Flatbed Loses Its Lease
Pioneering press must move in 2019 and 12 tenants with it
By Robert Faires,
10:00AM, Wed. Feb. 14, 2018
The decimation of Austin’s arts venues claims another victim, and the story is all too familiar: Eastside warehouse, home to a nationally renowned arts organization for more than a decade, lost its lease, at least a dozen groups that make or show art there soon to be homeless. This time, it's Flatbed Press being forced out of its space on MLK.
Yes, the pioneering printmaking facility that turned an unused 18,000-square-foot industrial building into one of the city's first creative hubs will have to move out of the space by February 2019, the month its current lease expires. According to a statement on Flatbed's Facebook page, "Originally, the lease was to be extended through 2021, but Flatbed was given notice late last month that the extension would no longer be available." If you want some irony sauce to pour over the bitter taste that leaves, try this: The reason Flatbed first leased the East Austin space back in 1999 was because of rising rents on its original home in the Downtown Warehouse District.
With this huge hit, Flatbed joins Pump Project, Salvage Vanguard Theater, and the Rude Mechs among Eastside arts groups that have suffered losses of longtime artistic homes to rising rents and development in recent years. And as with those groups, Flatbed's loss of space affects far more than one organization or artist. The facility on East MLK has always been as much an arts community space as a home for the printmakers. It currently houses Gallery Shoal Creek, CAMIBAart, Recspec Gallery, Austin Book Arts Center, and several studios for artists, architects, and filmmakers. They'll have to be on the hunt for new homes, too, and it won't be any easier for them than it has been for the above entities, Co-Lab Projects, or any of the other artists and arts organizations that have been actively searching for affordable space over the past several years.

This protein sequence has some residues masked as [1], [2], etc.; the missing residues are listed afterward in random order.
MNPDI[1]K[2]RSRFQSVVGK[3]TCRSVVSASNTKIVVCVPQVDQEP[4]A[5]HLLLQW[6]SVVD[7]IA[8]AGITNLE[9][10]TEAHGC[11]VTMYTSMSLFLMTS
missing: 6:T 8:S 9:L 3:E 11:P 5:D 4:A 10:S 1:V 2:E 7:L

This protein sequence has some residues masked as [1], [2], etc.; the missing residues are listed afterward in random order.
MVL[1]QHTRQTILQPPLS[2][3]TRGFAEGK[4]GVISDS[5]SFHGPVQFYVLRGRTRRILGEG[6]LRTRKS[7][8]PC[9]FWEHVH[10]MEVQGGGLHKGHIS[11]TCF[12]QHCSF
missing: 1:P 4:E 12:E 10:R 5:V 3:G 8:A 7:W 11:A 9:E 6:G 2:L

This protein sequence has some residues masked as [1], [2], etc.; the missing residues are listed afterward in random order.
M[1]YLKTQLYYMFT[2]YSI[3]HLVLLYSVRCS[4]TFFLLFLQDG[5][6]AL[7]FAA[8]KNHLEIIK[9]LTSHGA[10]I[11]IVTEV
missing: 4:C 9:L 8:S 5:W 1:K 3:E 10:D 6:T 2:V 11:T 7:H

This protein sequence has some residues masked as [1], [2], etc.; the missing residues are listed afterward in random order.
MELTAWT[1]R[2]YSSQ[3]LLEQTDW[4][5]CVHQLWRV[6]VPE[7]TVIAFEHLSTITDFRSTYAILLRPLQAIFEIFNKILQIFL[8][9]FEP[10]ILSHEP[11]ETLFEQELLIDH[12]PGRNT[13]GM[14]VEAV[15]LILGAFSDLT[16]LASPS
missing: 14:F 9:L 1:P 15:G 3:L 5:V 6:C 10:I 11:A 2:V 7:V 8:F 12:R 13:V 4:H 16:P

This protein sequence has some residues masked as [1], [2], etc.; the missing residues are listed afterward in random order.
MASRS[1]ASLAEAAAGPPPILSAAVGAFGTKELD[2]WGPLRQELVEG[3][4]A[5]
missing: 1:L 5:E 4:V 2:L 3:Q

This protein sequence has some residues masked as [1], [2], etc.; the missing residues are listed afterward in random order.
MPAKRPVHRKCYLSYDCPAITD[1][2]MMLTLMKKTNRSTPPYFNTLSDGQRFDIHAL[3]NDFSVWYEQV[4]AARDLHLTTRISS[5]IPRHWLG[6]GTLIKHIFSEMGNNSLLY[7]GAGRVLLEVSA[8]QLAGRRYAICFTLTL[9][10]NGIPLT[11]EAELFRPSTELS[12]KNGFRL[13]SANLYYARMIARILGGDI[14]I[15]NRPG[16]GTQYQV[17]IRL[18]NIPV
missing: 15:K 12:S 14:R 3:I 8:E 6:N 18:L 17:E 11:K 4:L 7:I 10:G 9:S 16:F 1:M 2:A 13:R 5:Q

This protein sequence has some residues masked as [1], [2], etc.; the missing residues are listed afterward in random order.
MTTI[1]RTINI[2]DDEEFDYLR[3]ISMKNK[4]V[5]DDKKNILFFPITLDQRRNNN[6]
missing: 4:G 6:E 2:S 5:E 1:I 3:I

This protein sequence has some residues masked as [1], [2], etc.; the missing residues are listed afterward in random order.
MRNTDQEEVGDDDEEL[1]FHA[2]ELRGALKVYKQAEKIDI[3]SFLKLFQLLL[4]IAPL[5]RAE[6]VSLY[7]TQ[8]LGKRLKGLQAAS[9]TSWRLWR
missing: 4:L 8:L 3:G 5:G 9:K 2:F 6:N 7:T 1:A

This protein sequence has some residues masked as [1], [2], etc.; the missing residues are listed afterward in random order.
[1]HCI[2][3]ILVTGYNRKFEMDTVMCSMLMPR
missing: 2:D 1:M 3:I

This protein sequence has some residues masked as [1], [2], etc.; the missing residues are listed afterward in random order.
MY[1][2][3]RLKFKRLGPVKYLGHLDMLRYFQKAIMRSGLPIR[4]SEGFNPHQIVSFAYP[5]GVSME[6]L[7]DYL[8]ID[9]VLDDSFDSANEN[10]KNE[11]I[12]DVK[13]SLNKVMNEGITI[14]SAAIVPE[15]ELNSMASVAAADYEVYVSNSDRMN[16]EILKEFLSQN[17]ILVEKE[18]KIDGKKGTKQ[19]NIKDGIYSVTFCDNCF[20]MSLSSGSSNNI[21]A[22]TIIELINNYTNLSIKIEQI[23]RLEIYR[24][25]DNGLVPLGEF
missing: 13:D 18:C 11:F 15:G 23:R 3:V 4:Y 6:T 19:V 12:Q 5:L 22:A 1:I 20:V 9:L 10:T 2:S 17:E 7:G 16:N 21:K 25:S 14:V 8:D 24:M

The announcement on Facebook closes with this statement from Flatbed owner-director and recent inductee into the Austin Arts Hall of Fame Katherine Brimberry: “This early need to relocate will force a difficult change for Flatbed given the real estate climate in Austin. Flatbed was established in 1989 and over the past 28 years our vision has always been to serve artists in helping them create etchings, woodcuts, lithographs, and monotypes. We also strive to educate the public about the fine art print by showing exhibitions by top-notch artists working in printmaking media. We want to continue our work and truly desire to find a space that can house not only our studio and gallery but other studios and art businesses who focus on art on paper. We want to continue being a place where the public can enjoy seeing and purchasing contemporary prints. A relocation may give us an opportunity to expand and create a center for works on paper. We are looking for partners to help us realize this vision.”